Camper-vaning, Cape Tribulation, Daintree National Park, Australia (2)

I awaken to the orchestra of noise on day two of camper-van life. It has rained non stop all night and at the moment the storms seem to have depleted. I recall waking in the night and realising that the rain had uninvitingly entered the Martha. This morning Martha had a damp smell about her and felt too warm to be in. Unfortunately my lack of knowledge of camper-vaning had made me forget to bring my now sodden shoes inside during the night. This added to the collection of soggy clothes being hung to dry in the very confined space including two adults, making it feel very cosy.

In my naivety I had forgotten that the rainforest meant there would be rain and not just a shower but full on constant wetness. It is 30 degrees and I realise that even if it stopped raining I would be wet from the humidity. As if that wasn’t enough to deal with, there are crocs here. Crocs who have the speed and ability to snag themselves a human dinner and despite being reassured by a one armed man that taking a dip in the ocean is safe, I for one am not willing to try.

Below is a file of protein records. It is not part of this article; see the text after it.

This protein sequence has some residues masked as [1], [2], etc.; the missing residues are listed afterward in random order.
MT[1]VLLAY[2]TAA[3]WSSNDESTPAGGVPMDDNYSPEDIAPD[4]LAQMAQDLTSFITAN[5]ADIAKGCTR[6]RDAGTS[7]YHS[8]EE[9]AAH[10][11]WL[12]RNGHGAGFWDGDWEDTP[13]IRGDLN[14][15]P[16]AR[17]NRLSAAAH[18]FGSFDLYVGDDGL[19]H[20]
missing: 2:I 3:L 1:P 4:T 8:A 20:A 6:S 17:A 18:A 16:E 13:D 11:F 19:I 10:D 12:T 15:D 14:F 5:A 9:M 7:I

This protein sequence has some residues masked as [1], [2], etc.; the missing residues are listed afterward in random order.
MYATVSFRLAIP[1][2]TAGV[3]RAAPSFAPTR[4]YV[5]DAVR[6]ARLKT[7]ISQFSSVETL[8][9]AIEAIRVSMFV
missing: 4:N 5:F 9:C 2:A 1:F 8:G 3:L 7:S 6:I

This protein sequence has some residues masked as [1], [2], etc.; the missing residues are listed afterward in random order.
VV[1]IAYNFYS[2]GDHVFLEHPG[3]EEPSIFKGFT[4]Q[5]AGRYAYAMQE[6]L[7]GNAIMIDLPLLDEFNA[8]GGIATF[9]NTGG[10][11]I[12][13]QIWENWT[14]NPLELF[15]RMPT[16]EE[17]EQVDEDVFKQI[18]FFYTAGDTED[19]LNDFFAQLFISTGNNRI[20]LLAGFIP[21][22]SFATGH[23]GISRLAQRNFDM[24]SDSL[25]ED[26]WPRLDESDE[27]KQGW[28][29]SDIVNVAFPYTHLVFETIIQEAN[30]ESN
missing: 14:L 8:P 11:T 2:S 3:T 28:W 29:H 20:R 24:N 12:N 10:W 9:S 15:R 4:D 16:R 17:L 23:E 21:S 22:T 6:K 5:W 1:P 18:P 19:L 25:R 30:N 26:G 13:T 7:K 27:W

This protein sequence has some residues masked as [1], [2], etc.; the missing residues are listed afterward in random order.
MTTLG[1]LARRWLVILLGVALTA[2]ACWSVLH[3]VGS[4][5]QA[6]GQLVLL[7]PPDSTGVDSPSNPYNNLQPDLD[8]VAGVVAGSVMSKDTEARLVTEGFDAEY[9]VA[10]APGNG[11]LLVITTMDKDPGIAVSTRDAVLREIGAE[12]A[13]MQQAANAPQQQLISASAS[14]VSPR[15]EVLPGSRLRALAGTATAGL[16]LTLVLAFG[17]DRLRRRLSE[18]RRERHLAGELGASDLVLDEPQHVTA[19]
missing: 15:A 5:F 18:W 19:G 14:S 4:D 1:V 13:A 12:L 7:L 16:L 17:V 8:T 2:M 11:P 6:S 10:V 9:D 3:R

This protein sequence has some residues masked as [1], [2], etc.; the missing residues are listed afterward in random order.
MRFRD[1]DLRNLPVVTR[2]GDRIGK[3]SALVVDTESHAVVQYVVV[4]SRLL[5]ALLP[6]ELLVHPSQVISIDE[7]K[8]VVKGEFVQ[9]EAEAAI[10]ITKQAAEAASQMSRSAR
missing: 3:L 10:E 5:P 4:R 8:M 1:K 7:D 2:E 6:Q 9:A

Myall Beach is where the noise of the rainforest meets the sound of the crashing ocean. A short walk along the beach leads us to the wooden path winds of Dubuji Boardwalk.  Mangrove trees with their roots above the ground supporting the trunk in the bogs containing the vocal frogs, red and black crabs and peppermint stick insects (which fire a peppermint spray towards predators). Here too are jungle fowl roaming freely, spiders building the most delicate but perhaps fearsome webs and mosquitoes hoovering, ready to bite.

Our stay at PK’s has been memorable. The site has a great pool to cool off in and a large bar, eating area to stay dry in. There are a mix of ages of people who stay in camper-vans and lodges. Oh and did I mention the snakes and the Cassowary birds? Thankfully I haven’t encountered either…..yet…..I think?!?!

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